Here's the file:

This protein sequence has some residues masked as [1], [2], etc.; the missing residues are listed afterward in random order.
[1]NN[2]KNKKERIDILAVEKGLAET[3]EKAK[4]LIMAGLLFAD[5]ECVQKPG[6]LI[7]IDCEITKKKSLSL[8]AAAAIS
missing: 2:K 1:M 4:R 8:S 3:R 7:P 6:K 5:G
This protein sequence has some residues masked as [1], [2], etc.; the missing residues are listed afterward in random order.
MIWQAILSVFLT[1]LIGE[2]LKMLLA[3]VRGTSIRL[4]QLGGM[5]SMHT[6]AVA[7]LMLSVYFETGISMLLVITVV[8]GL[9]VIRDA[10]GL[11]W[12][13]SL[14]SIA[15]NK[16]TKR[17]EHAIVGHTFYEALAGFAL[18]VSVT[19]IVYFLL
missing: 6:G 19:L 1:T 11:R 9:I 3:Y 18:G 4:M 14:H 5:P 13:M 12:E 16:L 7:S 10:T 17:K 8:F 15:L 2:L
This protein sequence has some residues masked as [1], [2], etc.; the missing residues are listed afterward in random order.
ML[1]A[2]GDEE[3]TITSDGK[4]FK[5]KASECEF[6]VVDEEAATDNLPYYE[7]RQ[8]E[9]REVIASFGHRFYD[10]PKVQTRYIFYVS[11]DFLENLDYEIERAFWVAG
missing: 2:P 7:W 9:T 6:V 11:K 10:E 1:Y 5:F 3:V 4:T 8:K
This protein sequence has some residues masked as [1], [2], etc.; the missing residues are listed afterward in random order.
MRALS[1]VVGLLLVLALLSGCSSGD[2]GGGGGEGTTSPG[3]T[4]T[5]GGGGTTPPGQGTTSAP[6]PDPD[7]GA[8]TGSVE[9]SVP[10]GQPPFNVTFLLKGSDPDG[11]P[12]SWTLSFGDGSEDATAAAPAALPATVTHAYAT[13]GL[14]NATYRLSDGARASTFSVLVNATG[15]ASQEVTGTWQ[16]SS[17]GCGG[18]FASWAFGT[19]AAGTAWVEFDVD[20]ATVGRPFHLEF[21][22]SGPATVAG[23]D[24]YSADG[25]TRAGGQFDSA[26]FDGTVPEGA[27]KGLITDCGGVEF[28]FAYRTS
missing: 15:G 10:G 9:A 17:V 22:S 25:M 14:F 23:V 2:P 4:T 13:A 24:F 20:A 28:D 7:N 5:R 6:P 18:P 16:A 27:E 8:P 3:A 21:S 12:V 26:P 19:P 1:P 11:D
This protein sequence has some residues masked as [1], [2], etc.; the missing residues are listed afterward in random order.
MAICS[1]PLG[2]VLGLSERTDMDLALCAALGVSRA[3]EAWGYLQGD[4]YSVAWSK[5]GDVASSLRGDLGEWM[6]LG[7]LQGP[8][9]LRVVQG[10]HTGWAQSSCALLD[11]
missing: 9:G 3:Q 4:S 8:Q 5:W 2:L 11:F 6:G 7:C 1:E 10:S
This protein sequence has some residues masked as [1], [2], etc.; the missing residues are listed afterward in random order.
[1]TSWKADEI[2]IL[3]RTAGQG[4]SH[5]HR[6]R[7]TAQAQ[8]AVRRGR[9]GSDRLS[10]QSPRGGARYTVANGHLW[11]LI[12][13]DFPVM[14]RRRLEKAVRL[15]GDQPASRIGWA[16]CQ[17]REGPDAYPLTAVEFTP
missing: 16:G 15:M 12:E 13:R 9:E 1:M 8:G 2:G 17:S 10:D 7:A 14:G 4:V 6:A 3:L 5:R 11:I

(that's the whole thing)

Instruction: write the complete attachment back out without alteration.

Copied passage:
This protein sequence has some residues masked as [1], [2], etc.; the missing residues are listed afterward in random order.
[1]NN[2]KNKKERIDILAVEKGLAET[3]EKAK[4]LIMAGLLFAD[5]ECVQKPG[6]LI[7]IDCEITKKKSLSL[8]AAAAIS
missing: 2:K 1:M 4:R 8:S 3:R 7:P 6:K 5:G
This protein sequence has some residues masked as [1], [2], etc.; the missing residues are listed afterward in random order.
MIWQAILSVFLT[1]LIGE[2]LKMLLA[3]VRGTSIRL[4]QLGGM[5]SMHT[6]AVA[7]LMLSVYFETGISMLLVITVV[8]GL[9]VIRDA[10]GL[11]W[12][13]SL[14]SIA[15]NK[16]TKR[17]EHAIVGHTFYEALAGFAL[18]VSVT[19]IVYFLL
missing: 6:G 19:L 1:T 11:R 9:I 3:Y 18:G 4:M 14:H 5:P 13:M 12:E 16:L 7:S 10:T 17:K 8:F 15:L 2:L
This protein sequence has some residues masked as [1], [2], etc.; the missing residues are listed afterward in random order.
ML[1]A[2]GDEE[3]TITSDGK[4]FK[5]KASECEF[6]VVDEEAATDNLPYYE[7]RQ[8]E[9]REVIASFGHRFYD[10]PKVQTRYIFYVS[11]DFLENLDYEIERAFWVAG
missing: 2:P 7:W 9:T 6:V 11:K 10:E 1:Y 5:F 3:V 4:T 8:K
This protein sequence has some residues masked as [1], [2], etc.; the missing residues are listed afterward in random order.
MRALS[1]VVGLLLVLALLSGCSSGD[2]GGGGGEGTTSPG[3]T[4]T[5]GGGGTTPPGQGTTSAP[6]PDPD[7]GA[8]TGSVE[9]SVP[10]GQPPFNVTFLLKGSDPDG[11]P[12]SWTLSFGDGSEDATAAAPAALPATVTHAYAT[13]GL[14]NATYRLSDGARASTFSVLVNATG[15]ASQEVTGTWQ[16]SS[17]GCGG[18]FASWAFGT[19]AAGTAWVEFDVD[20]ATVGRPFHLEF[21][22]SGPATVAG[23]D[24]YSADG[25]TRAGGQFDSA[26]FDGTVPEGA[27]KGLITDCGGVEF[28]FAYRTS
missing: 15:G 10:G 9:A 17:V 22:S 25:M 14:F 23:V 2:P 4:T 13:A 24:F 20:A 28:D 7:N 5:R 6:P 18:P 16:A 27:E 8:P 3:A 21:S 12:V 26:P 19:P 1:P 11:D
This protein sequence has some residues masked as [1], [2], etc.; the missing residues are listed afterward in random order.
MAICS[1]PLG[2]VLGLSERTDMDLALCAALGVSRA[3]EAWGYLQGD[4]YSVAWSK[5]GDVASSLRGDLGEWM[6]LG[7]LQGP[8][9]LRVVQG[10]HTGWAQSSCALLD[11]
missing: 9:G 3:Q 4:S 8:Q 5:W 2:L 11:F 6:G 7:C 1:E 10:S
This protein sequence has some residues masked as [1], [2], etc.; the missing residues are listed afterward in random order.
[1]TSWKADEI[2]IL[3]RTAGQG[4]SH[5]HR[6]R[7]TAQAQ[8]AVRRGR[9]GSDRLS[10]QSPRGGARYTVANGHLW[11]LI[12][13]DFPVM[14]RRRLEKAVRL[15]GDQPASRIGWA[16]CQ[17]REGPDAYPLTAVEFTP
missing: 16:G 15:M 12:E 13:R 9:E 1:M 8:G 2:G 17:S 10:D 7:A 14:G 4:V 6:A 3:L 5:R 11:I